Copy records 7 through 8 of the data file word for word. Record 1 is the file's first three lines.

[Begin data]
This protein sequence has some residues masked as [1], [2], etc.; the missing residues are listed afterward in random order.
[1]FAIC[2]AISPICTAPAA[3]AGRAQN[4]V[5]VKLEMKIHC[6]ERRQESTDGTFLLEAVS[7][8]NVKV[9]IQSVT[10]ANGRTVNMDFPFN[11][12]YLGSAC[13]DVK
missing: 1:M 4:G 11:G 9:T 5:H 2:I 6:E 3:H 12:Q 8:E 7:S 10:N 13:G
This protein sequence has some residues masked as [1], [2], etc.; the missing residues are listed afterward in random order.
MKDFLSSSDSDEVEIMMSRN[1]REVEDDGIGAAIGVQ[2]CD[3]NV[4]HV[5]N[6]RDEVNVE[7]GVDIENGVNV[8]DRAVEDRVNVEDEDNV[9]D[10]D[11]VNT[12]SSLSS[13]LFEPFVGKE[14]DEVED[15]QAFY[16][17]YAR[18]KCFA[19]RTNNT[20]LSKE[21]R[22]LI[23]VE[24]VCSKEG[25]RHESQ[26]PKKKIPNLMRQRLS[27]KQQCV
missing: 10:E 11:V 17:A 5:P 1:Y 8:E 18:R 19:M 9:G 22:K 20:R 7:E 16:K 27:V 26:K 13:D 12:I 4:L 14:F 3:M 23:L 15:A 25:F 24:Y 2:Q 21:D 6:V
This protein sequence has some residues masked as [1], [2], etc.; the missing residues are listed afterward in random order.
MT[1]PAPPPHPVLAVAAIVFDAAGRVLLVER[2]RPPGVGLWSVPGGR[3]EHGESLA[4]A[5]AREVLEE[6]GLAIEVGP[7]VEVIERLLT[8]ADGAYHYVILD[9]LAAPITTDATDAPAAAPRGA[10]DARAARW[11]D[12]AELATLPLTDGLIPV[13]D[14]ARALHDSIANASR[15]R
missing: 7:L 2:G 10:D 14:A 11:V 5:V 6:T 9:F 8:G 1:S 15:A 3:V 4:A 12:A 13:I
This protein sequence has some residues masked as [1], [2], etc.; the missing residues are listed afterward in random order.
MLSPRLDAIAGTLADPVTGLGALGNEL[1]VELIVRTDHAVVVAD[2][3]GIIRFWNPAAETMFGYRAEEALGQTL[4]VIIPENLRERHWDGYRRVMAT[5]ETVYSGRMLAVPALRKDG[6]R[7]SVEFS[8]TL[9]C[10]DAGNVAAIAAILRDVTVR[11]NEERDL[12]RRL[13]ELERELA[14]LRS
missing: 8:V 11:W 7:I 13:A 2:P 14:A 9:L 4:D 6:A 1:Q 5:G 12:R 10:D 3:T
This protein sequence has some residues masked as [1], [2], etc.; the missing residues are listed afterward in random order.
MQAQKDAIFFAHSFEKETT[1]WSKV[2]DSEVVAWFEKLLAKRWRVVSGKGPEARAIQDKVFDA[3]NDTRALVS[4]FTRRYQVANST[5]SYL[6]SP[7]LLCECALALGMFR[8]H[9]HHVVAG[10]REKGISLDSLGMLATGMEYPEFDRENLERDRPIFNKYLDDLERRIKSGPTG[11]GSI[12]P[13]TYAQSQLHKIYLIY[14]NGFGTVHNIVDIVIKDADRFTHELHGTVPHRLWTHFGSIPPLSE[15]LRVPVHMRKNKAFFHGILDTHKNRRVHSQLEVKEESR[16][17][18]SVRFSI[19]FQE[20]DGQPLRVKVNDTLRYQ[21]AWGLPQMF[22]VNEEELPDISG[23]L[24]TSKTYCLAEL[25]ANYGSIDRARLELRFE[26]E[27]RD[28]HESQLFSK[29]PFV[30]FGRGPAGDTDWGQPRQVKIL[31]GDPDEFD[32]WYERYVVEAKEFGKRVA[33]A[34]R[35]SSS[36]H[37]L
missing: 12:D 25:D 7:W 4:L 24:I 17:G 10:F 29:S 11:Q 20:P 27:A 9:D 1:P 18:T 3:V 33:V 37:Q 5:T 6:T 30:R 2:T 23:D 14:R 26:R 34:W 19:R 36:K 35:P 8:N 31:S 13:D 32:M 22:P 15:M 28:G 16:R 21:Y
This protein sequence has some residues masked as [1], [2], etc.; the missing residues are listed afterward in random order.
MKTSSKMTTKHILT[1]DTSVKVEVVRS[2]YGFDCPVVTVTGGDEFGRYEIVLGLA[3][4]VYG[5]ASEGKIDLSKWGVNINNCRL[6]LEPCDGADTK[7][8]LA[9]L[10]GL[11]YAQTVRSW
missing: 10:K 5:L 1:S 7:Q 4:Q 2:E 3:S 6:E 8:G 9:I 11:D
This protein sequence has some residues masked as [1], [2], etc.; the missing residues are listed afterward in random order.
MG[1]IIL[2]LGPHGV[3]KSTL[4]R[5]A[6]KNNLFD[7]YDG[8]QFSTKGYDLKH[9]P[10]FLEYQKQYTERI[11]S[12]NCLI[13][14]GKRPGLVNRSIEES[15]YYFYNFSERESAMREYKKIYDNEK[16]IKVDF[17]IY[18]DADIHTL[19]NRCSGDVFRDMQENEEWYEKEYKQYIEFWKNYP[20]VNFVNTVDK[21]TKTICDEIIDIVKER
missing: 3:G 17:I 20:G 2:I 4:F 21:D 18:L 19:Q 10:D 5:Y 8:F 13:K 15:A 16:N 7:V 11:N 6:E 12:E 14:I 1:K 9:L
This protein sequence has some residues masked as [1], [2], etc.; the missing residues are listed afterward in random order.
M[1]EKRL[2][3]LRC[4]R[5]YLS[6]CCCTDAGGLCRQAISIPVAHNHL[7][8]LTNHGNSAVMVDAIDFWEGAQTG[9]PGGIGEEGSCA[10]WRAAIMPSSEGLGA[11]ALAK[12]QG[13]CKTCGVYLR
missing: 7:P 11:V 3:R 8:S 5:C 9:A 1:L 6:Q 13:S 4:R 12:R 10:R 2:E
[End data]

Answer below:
This protein sequence has some residues masked as [1], [2], etc.; the missing residues are listed afterward in random order.
MG[1]IIL[2]LGPHGV[3]KSTL[4]R[5]A[6]KNNLFD[7]YDG[8]QFSTKGYDLKH[9]P[10]FLEYQKQYTERI[11]S[12]NCLI[13][14]GKRPGLVNRSIEES[15]YYFYNFSERESAMREYKKIYDNEK[16]IKVDF[17]IY[18]DADIHTL[19]NRCSGDVFRDMQENEEWYEKEYKQYIEFWKNYP[20]VNFVNTVDK[21]TKTICDEIIDIVKER
missing: 3:G 17:I 20:G 2:I 4:F 21:D 18:L 19:Q 10:D 5:Y 8:F 13:K 15:A 16:N 7:V 11:N 6:E 12:E 14:I 1:K 9:L
This protein sequence has some residues masked as [1], [2], etc.; the missing residues are listed afterward in random order.
M[1]EKRL[2][3]LRC[4]R[5]YLS[6]CCCTDAGGLCRQAISIPVAHNHL[7][8]LTNHGNSAVMVDAIDFWEGAQTG[9]PGGIGEEGSCA[10]WRAAIMPSSEGLGA[11]ALAK[12]QG[13]CKTCGVYLR
missing: 7:P 11:V 3:R 8:S 5:C 9:A 1:L 6:Q 13:S 4:R 12:R 10:R 2:E